Professor Pierre Janet's patient Achille
Type of Spiritual Experience
Dr William Sargant was born in Highgate, London, in 1907 and educated at Leys School and St John's College, Cambridge. Up to 1972 he was Physician in Charge of the Department of Psychological Medicine at St Thomas's Hospital, London. He was Associate Secretary of the World Psychiatric Association and on the staff of the Maudsley Hospital, London for many years, He was also Registrar of the Royal Medico-Psychological Association, Rockefeller Fellow at Harvard University and Visiting Professor at Duke University. He was also the author of Battle for the Mind, and The Unquiet Mind.
A description of the experience
The Mind Possessed - Dr William Sargant
Achille was one of Pierre Janet's famous patients in France at the end of the last century.
Achille is a French peasant of bad family history, his mother, in particular and her family having been given to drunkenness.
Achille himself in his youth was feeble, delicate, and timid, but not markedly abnormal. He married at twenty-two, and all went well until one day in his thirty-third year, after returning home from a short absence, he became afflicted with extreme taciturnity, and in the end completely dumb.
He was examined by various physicians, who successively diagnosed his ailment, one as diabetes, another as angina pectoris. Achille's voice now returned, he manifested symptoms appropriate in turn to either malady, and incessantly bewailed his sufferings.
In the final Stage, he fell into a complete lethargy, and remained motionless for two days. At the end of that period he awoke and burst into a fit of Satanic laughter, which presently changed into frightful shrieks and complaints that he was tortured by demons. This state lasted for many weeks. He would pour forth blasphemies and obscenities; and immediately afterwards lament and shudder at the terrible words which the demon had uttered through his mouth.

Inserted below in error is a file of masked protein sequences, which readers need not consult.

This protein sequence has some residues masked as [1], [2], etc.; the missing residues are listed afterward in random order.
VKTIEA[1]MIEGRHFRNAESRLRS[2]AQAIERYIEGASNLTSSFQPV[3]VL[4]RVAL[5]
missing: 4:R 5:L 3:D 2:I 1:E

He drank laudanum and other poisons, but did not die; he even tied his feet together, and threw himself into the water, ultimately coming safe to land. In each case he ascribed his deliverance to the fact that his body was doomed to be for ever the abode of the damned. He would describe the evil spirit which tormented him, their diabolic grimaces, and the horns which adorned their heads.
Ultimately he came under Professor Janet's charge, and the latter satisfied himself that the unhappy man had all the signs of genuine possession as described by mediaeval chroniclers; that his blasphemies were involuntary, and many of his actions unconsciously performed. Janet even made the devil write at his bidding in French not too correctly spelt - poor Achille the while not knowing anything of the matter; and further established the fact that during the convulsive movements of the upper part of the body, Achille's arms were insensible to pricking and pinching – an old-time proof of demoniacal possession.
In the end this most guileful of modern exorcists (Janet) persuaded the devil, as a proof of his power over the unhappy man, to send poor Achille to sleep; and in that suggested sleep Professor Janet interrogated the demoniac, and learnt the secret of his malady. He had been acting out for all these months the course of a most unhappy dream. During the short absence which preceded his attack he had been unfaithful to his wife. Possessed with a morbid terror of betraying his fault, he had become dumb.
The physicians who had been called in had unwittingly suggested, by their questions, the symptoms of one or two fatal maladies, and his morbid dream-self had promptly seized upon the hints, and realized them with a surprising fidelity.
In the slow development of his uneasy dream the time came for the man to die; and after death there remained for such a sinner as he nothing but damnation. The lesser devils struck nails into his flesh, and Satan himself, squeezing through the holes so made, entered on an ambiguous co-tenancy of the tortured body. It is pleasant to record that the skilful exorcist was able to dispel the evil dream, and restore the sufferer to his right mind.